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Professional beach volleyball player Kevin Wong relaxing in Waikiki
Vol.12, No. 2
April / May 2009

  >>   Architect of Stories
  >>   Life on the Fringe
 

Life on the Fringe 

story by Curt Sanburn
photos by Monte Costa


It’s 10 a.m. on a Sunday
, and the tall, tanned fisherman has agreed to take me out on South Moloka‘i’s reef. We sit on his friend’s waterside lanai at Kapa‘akea, just east of Kaunakakai, drinking beer and waiting for the tide. His flat-bottom, bare-bones fishing boat, Makalei, which he built himself and named after his 9-year-old daughter, floats slack on its mooring line a few yards away. The weather is sunny, winds light.

Known on the island as “Tyler-man,” the 50-ish carpenter and weekend fisherman is beloved for the reliable catch of fish—‘oi‘o, papio, kala, palani, manini—he brings in from the reef and gives to friends and neighbors.

“People ask if I have ‘o‘io for parties, or papio or whatever, and maybe they give me some beers for it,” he says. “What’s ‘o‘io?” I ask.
“Bonefish,” Tyler says, explaining that islanders scrape off the raw, white flesh and mash it up with fermented limu kohu, a seaweed, and kukui nut relish to make a favorite pupu.

Tyler scans the reef, which stretches from the beach to a distant wave line, then glances down to check the tide. The best fishing is on a flood tide, he says, when schools of fish migrate onto the reef flat to feed on algae growing in the sun-baked shallows.

A beer later, the tide is ready for us. Tyler loads the Makalei with two throw nets, a three-pronged sling spear, a cooler and a 9-foot ko‘o (pole). We motor out over the reef in foot-deep water. The near-shore bottom is a thick, coagulated bed of rust-brown mud that looks and feels like a wool blanket. Tyler’s 30-hp Evinrude kicks up a chocolaty wake.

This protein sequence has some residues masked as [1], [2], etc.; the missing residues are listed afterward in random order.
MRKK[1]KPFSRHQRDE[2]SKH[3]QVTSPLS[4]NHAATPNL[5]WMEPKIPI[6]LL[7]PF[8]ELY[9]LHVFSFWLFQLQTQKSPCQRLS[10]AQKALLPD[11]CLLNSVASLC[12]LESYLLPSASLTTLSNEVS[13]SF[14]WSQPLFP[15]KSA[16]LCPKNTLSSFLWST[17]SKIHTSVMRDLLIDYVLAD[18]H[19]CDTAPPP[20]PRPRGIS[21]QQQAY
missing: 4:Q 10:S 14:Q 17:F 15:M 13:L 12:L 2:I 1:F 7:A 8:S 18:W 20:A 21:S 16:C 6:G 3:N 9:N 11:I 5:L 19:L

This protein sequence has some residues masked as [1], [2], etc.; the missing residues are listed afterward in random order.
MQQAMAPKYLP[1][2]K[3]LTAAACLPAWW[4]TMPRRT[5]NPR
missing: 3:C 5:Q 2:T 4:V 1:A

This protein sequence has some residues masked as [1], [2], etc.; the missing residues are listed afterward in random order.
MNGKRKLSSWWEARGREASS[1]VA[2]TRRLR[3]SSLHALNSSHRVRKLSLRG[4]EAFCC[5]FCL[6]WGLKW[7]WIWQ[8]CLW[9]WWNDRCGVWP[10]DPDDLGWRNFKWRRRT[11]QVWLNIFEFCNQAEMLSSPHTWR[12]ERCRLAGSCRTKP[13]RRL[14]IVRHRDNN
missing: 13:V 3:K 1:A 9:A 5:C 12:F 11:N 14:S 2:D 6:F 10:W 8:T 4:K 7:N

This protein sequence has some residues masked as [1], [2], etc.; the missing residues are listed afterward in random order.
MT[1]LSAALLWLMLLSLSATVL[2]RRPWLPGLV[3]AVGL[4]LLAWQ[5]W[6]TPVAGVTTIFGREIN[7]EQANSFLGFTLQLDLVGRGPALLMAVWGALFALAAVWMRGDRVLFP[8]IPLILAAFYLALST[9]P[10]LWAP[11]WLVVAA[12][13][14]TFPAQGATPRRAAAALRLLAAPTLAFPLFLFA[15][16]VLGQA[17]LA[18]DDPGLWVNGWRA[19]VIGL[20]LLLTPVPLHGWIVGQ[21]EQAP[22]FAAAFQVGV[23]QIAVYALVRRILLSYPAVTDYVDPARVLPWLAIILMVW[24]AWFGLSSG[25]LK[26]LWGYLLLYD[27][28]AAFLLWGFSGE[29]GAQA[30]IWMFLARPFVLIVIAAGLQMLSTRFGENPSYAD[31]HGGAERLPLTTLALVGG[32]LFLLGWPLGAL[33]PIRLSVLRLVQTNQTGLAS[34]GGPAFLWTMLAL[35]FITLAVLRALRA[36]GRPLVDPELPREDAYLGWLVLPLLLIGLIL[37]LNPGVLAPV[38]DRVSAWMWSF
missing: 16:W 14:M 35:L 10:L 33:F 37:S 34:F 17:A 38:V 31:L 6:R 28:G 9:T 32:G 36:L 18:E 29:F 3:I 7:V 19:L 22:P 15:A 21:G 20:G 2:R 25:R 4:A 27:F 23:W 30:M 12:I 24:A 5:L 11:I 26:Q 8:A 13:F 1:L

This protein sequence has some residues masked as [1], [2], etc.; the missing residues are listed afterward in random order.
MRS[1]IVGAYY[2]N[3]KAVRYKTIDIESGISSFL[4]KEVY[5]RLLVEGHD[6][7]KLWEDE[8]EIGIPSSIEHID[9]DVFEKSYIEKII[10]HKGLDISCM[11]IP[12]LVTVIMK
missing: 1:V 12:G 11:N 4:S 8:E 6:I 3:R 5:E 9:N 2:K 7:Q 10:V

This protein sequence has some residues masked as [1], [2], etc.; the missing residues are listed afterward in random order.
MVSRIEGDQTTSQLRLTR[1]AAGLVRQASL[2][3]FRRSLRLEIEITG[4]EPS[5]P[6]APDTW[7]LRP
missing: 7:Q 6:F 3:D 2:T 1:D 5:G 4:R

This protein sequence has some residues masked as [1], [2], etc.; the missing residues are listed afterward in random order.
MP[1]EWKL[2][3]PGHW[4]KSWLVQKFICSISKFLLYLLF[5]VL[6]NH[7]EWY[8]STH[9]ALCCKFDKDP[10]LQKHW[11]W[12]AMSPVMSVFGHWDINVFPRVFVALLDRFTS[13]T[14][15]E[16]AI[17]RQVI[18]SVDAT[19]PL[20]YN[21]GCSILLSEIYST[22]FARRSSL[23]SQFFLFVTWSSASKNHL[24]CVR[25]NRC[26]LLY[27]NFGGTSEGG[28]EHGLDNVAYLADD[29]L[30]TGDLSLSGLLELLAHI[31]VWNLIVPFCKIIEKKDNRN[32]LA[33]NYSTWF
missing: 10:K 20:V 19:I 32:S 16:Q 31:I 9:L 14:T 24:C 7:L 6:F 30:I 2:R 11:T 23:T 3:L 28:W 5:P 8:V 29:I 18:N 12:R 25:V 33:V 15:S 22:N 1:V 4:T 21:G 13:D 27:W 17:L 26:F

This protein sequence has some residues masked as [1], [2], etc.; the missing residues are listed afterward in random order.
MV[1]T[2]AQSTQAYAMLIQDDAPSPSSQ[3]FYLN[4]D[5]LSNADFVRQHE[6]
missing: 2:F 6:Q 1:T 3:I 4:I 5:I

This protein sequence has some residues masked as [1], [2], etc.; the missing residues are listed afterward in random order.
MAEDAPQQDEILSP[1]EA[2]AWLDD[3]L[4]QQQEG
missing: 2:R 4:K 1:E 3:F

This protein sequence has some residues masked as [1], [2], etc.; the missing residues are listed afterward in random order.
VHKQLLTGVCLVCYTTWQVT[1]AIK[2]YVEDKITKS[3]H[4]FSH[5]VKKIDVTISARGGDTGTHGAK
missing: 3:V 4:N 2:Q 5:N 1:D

Off the bow, a disturbed stingray scoots away. To starboard, Tyler points out a little cloud of brown 
water, an ‘aki lepo, to use the Moloka‘i term for it, which means there’s a school of fish feeding and stirring the mud. “‘Ama‘ama,” Tyler says. He passes the ‘ama‘ama (mullet) by and steers upwind—east—along the coast a mile or so and out toward the wave line where the water is cleaner and a bit deeper.

Behind us the island rises and builds into a panorama: Sere ridges and gullies of the desiccated south side sweep down from Kamakou’s forested crown to the narrow coastal plain and the wide, placid reef. Seaward, beyond the reef and across the sparkling deep-sea channels, the islands of Maui and Lana‘i glow purple under fair-weather bonnets of white cumulus. 

On the horizon between them, the low-lying slab of Kaho‘olawe marks Kealaikahiki (the way to Tahiti).

Tyler cuts the motor as we approach the edge of the reef, a good half-mile offshore. This wave line runs for 30 miles east to west, and we’re close to its midpoint. As far as we can see, we’re alone on the reef. Tyler readies his spear and nets. He pulls out his ko‘o and stands on the bow deck. He uses the ko‘o to steer, pushing off coral heads as he picks his way downwind. In silence he scans the water ahead, looking for fish exactly as Hawaiians have done for centuries—except that they used to do it in canoes.

 


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